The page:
January 28, 2008

Hillary and competence

A couple of people have observed that the recent flurry of senatorial endorsements for Barack Obama raises questions about whether Hillary Clinton really would be vastly more competent as President. This seems to be missing the mark a bit. What Hillary's touting above all is her experience and dexterity at managing the bureaucracy, not so much shepherding legislation though Congress. To her credit, I think the bureaucracy is something that she really does understand--better than Bill ever did, in fact. Here she is talking to George Packer about how power works in government:

“The water will flow downstream, and often pool in great reservoirs of power that will then be taken advantage of by those who have been smart enough to figure out how to pull the levers. And I know from my own experience, and certainly watching how deeply involved Bill was in those areas that he thought were important, what it takes to try to get the government to respond. It’s not easy. We’re talking about this massive bureaucracy . . . and you have to be prepared on Day One to basically wrest the power away in order to realize the goals and vision that you have for the country.”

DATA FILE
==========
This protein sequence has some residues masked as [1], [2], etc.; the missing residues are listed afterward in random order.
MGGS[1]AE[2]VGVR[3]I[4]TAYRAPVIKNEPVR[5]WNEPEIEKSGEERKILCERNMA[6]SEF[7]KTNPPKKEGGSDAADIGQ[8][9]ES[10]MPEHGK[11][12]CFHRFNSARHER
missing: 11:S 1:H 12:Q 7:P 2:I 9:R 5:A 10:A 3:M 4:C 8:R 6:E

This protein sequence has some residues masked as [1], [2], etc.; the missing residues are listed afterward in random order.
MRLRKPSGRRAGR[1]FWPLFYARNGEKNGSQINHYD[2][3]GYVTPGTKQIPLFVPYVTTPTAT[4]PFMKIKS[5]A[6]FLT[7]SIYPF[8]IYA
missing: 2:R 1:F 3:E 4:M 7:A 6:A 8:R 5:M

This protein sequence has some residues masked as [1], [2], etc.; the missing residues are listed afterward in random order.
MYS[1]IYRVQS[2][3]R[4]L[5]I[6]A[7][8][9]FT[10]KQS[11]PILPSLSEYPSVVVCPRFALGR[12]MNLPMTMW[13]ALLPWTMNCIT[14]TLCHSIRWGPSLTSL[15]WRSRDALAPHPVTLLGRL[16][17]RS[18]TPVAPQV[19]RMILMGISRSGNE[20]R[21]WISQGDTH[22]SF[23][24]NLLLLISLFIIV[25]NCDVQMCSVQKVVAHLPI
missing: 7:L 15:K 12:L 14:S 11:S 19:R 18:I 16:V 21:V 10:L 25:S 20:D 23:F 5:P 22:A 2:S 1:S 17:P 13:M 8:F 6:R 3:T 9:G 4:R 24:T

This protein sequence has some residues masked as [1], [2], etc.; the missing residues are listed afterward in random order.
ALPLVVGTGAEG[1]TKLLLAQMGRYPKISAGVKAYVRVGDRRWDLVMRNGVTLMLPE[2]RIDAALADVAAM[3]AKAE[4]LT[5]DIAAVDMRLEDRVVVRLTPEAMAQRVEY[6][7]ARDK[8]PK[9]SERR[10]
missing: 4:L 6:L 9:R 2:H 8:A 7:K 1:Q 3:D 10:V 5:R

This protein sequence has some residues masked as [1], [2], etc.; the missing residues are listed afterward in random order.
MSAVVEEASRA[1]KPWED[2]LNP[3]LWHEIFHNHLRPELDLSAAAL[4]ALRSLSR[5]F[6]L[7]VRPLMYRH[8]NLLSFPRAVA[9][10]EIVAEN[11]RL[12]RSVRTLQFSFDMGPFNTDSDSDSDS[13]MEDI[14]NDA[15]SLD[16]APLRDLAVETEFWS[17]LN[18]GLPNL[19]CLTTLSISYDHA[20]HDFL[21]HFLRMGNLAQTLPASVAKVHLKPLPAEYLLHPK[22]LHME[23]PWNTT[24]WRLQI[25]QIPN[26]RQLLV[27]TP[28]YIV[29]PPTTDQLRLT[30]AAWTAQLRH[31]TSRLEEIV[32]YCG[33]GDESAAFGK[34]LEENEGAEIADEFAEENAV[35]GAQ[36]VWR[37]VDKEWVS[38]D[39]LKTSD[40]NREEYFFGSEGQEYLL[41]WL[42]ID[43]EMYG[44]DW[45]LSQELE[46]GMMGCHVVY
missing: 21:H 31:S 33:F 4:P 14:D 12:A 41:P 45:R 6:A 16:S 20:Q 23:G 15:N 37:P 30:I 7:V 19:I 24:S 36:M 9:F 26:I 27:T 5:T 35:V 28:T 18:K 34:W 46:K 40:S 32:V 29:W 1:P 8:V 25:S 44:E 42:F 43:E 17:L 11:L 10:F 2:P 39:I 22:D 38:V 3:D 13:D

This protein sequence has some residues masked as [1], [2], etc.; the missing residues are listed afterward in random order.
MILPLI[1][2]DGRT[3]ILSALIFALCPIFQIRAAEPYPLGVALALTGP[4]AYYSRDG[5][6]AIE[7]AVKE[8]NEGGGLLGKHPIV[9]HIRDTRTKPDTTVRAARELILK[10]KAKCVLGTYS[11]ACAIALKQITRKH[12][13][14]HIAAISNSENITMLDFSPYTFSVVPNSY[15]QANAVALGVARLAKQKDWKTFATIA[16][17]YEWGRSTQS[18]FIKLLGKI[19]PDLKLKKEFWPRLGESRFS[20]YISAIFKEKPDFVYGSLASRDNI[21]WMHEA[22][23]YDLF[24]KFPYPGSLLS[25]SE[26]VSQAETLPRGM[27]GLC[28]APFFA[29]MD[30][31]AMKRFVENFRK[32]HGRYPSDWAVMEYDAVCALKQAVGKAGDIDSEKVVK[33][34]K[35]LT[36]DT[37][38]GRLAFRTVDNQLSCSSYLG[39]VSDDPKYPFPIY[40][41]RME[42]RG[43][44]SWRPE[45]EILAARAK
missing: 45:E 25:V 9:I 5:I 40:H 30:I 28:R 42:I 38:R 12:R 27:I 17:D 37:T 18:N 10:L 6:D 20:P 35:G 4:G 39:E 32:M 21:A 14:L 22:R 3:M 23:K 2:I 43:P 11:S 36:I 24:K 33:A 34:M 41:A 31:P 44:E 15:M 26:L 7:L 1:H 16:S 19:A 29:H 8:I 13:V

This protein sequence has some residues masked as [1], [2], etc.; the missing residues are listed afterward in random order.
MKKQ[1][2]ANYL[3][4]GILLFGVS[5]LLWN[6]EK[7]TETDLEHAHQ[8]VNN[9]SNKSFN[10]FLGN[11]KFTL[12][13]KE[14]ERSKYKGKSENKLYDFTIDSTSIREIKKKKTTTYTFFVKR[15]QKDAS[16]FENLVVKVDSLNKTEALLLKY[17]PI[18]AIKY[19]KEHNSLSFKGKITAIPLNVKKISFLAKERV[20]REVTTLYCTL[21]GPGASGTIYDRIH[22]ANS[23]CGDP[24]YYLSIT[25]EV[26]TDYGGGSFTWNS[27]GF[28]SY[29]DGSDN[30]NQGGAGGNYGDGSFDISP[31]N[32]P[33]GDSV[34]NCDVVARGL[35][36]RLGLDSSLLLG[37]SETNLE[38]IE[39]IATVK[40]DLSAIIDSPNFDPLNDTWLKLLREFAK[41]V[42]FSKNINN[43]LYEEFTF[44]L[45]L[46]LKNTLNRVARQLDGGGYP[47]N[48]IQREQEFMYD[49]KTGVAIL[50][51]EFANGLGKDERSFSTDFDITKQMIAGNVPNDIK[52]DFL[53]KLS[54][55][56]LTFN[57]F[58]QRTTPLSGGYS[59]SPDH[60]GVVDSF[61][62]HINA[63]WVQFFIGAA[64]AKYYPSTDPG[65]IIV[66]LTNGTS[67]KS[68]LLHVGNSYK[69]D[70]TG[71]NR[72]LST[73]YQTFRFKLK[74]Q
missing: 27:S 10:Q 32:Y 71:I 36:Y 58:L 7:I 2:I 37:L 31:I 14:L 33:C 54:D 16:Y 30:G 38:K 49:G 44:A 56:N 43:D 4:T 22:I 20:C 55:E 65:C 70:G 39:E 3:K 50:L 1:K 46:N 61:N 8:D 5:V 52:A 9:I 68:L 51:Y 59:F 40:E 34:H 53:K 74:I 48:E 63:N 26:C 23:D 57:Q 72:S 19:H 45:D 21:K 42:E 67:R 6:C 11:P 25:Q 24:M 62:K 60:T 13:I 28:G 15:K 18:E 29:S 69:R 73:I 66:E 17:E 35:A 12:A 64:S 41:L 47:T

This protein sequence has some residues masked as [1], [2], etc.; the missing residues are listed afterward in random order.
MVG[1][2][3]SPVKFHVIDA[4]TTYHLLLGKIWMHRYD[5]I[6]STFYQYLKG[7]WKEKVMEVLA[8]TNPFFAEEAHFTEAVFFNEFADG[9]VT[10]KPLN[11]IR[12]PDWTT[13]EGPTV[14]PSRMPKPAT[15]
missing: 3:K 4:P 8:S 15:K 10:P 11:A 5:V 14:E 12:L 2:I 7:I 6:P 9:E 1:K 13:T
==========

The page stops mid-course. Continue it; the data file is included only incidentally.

I think that Hillary's great fault is that she sees this task as the primary work of the presidency, and fails to grasp the importance of communicating with citizens and winning meaningful support for her ideas. But she's absolutely right that the task of managing the bureaucracy is critical, and no president can succeed without mastering it. This, incidentally, is the area where I worry most about Obama. Mark Kleiman agrees:

"Those 100 Regent University Law School grads in the Justice Department are now civil servants; they don't leave automatically when the White House changes hands... it's possible that [Obama's] extensive reading didn't include Neustadt's Presidential Power, and that he doesn't know how to do — or doesn't even know that a President needs to do — the part of a President's job that involves wrestling with the various bureaucracies to get them to perform in the public interest. That would be bad."

In addition to Presidential Power, I also recommend The Best and the Brightest for a primer on how easy it is for bad policies to gain an unstoppable momentum within the government, regardless of what the president wants to do.